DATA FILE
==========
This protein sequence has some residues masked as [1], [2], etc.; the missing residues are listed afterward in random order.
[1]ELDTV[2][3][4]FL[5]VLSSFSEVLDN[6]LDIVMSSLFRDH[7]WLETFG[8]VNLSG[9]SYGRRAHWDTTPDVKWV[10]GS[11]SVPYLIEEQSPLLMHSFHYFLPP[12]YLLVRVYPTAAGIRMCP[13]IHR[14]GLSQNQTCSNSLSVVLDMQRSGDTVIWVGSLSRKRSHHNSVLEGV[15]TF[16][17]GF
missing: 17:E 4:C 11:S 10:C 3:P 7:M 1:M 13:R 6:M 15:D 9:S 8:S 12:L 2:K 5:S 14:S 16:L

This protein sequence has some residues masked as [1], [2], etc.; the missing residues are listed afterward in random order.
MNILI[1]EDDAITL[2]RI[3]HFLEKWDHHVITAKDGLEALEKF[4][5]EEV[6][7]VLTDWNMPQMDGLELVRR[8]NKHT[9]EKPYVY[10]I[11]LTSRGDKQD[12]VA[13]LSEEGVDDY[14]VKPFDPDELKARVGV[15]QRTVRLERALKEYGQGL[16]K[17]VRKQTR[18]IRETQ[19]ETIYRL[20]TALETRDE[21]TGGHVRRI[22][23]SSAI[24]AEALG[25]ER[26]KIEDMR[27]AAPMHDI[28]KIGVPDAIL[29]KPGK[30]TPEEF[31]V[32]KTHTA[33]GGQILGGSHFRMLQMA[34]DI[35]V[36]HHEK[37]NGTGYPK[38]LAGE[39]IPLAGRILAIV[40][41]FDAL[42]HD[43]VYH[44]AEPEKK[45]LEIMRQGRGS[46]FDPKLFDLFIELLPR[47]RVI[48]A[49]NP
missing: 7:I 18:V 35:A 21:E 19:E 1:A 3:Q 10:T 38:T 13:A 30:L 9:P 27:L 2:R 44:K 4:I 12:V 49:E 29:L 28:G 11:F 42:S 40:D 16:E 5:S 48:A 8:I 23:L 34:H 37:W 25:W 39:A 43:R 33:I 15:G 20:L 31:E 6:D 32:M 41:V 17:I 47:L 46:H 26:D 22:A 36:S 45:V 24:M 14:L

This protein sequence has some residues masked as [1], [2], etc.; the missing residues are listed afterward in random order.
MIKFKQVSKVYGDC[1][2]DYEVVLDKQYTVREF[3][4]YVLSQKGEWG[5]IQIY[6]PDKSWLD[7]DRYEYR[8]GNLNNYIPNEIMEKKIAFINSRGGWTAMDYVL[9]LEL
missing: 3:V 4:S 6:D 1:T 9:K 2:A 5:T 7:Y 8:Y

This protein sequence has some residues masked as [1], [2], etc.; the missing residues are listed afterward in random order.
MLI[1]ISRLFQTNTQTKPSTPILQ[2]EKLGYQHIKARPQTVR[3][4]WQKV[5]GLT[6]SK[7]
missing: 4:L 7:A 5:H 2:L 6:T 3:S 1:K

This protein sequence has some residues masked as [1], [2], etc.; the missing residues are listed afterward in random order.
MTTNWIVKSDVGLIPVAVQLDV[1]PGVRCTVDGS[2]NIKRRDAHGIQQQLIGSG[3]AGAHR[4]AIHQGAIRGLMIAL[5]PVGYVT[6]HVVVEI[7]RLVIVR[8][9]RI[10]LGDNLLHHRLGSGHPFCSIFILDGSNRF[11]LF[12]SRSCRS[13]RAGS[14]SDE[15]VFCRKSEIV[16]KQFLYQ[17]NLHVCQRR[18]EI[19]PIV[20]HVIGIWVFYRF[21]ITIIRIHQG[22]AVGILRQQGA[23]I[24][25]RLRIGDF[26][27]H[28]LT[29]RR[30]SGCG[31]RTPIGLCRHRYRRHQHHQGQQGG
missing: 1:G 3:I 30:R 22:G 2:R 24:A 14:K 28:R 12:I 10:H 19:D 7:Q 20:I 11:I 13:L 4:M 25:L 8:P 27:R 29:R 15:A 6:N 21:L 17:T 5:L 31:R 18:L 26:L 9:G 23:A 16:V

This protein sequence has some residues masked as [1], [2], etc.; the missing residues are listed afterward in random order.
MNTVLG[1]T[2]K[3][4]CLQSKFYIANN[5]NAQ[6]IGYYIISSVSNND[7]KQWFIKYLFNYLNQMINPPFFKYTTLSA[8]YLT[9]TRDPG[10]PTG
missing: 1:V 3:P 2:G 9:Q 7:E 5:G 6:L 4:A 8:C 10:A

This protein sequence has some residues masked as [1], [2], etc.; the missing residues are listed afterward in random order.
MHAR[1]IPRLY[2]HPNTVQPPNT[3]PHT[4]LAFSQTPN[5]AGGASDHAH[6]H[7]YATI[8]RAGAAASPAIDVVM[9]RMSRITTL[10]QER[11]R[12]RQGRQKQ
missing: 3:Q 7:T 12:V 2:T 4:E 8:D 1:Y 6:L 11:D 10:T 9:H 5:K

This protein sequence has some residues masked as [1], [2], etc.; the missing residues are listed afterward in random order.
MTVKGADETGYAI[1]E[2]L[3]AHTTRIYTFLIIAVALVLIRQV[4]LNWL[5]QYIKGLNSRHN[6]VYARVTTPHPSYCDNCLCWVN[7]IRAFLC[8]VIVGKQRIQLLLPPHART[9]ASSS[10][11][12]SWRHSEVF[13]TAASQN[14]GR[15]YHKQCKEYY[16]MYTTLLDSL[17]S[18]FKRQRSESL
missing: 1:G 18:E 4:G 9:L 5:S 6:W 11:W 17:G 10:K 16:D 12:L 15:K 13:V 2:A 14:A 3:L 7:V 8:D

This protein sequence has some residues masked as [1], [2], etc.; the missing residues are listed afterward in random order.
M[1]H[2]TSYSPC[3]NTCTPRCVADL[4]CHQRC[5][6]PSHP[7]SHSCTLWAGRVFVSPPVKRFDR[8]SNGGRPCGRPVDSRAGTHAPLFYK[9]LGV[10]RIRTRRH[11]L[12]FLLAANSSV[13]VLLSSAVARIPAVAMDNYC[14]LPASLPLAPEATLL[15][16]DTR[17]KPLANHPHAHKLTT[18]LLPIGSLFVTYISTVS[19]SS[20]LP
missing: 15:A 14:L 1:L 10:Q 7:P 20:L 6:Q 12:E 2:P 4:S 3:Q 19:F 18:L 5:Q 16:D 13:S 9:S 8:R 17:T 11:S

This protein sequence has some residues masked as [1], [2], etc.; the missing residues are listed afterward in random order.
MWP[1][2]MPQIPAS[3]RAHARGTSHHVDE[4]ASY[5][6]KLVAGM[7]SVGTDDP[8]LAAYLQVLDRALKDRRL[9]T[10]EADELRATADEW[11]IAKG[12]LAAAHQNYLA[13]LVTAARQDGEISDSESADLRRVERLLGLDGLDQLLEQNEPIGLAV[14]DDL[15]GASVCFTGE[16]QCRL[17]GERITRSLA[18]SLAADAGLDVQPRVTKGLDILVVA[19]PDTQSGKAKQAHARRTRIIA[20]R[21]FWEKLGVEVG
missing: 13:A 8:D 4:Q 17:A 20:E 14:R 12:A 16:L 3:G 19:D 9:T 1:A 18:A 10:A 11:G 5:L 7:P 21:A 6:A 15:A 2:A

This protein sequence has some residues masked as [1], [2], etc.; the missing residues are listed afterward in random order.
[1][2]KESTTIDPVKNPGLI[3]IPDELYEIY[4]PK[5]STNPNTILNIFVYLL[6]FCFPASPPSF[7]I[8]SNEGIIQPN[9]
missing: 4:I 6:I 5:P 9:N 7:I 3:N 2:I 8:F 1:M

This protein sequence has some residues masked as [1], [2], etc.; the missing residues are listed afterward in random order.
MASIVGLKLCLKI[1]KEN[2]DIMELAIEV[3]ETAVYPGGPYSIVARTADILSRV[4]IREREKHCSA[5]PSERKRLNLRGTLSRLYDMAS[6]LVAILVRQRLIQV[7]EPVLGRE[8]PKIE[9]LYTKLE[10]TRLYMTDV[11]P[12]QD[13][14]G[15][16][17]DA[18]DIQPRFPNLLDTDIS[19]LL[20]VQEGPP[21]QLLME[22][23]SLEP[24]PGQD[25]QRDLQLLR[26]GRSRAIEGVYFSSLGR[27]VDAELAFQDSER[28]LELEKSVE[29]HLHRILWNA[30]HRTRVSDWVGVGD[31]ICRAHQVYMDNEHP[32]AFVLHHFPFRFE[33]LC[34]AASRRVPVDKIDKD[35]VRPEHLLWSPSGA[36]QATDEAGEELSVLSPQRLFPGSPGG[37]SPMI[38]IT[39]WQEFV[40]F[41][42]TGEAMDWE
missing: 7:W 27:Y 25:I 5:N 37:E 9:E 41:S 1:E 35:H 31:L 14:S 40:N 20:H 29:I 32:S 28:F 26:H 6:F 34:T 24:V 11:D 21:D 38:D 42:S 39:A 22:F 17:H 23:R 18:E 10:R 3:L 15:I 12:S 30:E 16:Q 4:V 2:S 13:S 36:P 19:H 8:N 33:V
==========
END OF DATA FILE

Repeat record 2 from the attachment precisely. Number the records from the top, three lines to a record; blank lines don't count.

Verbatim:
This protein sequence has some residues masked as [1], [2], etc.; the missing residues are listed afterward in random order.
MNILI[1]EDDAITL[2]RI[3]HFLEKWDHHVITAKDGLEALEKF[4][5]EEV[6][7]VLTDWNMPQMDGLELVRR[8]NKHT[9]EKPYVY[10]I[11]LTSRGDKQD[12]VA[13]LSEEGVDDY[14]VKPFDPDELKARVGV[15]QRTVRLERALKEYGQGL[16]K[17]VRKQTR[18]IRETQ[19]ETIYRL[20]TALETRDE[21]TGGHVRRI[22][23]SSAI[24]AEALG[25]ER[26]KIEDMR[27]AAPMHDI[28]KIGVPDAIL[29]KPGK[30]TPEEF[31]V[32]KTHTA[33]GGQILGGSHFRMLQMA[34]DI[35]V[36]HHEK[37]NGTGYPK[38]LAGE[39]IPLAGRILAIV[40][41]FDAL[42]HD[43]VYH[44]AEPEKK[45]LEIMRQGRGS[46]FDPKLFDLFIELLPR[47]RVI[48]A[49]NP
missing: 7:I 18:V 35:A 21:E 19:E 1:A 3:Q 10:T 38:T 13:A 30:L 9:P 27:L 2:R 44:K 4:I 12:V 49:E 29:L 28:G 11:F 42:S 40:D 16:E 5:S 48:A 8:I 23:L 34:H 37:W 25:W 39:A 43:R 33:I 15:G 20:L 31:E 6:D 32:M 41:V 17:I 47:L 46:H 26:D 22:A 36:S 45:V 24:M 14:L